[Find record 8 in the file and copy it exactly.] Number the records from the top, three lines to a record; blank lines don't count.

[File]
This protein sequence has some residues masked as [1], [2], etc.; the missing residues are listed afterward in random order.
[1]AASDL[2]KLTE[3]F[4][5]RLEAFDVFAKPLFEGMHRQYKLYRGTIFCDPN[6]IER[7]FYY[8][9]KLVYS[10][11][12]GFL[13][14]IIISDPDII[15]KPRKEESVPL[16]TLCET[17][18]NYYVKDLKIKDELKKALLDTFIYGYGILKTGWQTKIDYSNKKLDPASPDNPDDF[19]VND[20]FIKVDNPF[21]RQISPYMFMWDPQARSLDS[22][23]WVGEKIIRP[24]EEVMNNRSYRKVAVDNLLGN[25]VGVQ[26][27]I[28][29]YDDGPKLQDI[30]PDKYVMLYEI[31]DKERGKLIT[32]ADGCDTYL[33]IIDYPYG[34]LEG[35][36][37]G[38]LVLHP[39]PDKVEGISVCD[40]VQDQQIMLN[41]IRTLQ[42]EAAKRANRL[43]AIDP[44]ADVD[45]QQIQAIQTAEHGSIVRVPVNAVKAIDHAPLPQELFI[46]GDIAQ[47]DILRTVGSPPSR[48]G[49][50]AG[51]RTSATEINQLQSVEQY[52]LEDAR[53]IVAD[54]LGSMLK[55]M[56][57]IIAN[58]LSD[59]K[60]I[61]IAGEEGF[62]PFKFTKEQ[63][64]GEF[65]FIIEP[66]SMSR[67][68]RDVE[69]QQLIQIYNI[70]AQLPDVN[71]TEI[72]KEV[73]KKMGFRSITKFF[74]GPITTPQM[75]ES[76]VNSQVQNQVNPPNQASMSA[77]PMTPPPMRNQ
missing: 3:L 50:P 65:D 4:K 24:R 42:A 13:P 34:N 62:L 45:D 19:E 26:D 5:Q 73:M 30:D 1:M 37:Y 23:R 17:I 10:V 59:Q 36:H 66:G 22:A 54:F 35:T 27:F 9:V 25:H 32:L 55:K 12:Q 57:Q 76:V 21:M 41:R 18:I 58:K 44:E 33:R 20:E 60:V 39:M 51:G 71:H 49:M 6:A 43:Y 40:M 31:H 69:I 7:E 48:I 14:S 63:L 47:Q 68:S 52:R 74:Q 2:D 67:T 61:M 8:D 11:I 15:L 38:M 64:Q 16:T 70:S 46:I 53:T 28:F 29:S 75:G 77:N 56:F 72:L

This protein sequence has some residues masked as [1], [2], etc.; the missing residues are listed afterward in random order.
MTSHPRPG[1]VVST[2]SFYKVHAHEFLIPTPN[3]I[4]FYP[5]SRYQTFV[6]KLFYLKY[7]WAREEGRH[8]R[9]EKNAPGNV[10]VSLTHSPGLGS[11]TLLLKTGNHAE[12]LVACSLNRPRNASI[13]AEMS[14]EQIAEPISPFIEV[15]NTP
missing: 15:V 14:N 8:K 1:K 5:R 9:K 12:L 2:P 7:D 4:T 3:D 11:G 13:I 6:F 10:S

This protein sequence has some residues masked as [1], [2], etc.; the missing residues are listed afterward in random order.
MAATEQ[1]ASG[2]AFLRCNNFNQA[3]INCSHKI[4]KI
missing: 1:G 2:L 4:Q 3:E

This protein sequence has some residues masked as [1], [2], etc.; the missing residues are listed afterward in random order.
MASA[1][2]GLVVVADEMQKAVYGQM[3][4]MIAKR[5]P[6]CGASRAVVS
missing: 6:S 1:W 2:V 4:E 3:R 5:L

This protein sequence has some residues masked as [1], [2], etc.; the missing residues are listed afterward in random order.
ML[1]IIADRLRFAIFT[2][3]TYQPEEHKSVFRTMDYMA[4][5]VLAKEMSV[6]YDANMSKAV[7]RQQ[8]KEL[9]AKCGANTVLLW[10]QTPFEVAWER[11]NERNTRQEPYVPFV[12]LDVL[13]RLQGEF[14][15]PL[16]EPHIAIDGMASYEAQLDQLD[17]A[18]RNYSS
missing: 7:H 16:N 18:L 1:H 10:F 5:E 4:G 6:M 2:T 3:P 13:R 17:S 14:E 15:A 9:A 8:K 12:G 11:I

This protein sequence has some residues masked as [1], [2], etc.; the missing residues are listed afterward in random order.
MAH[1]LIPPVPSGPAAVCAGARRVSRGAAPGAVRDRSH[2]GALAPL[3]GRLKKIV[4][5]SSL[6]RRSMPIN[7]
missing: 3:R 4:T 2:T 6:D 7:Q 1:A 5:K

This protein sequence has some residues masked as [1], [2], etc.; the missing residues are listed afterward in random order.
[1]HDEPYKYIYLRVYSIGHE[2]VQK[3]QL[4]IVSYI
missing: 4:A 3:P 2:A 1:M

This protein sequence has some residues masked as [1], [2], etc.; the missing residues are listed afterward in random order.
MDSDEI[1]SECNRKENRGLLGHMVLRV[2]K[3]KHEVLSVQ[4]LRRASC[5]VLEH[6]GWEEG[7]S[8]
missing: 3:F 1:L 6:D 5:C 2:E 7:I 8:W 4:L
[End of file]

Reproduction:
This protein sequence has some residues masked as [1], [2], etc.; the missing residues are listed afterward in random order.
MDSDEI[1]SECNRKENRGLLGHMVLRV[2]K[3]KHEVLSVQ[4]LRRASC[5]VLEH[6]GWEEG[7]S[8]
missing: 3:F 1:L 6:D 5:C 2:E 7:I 8:W 4:L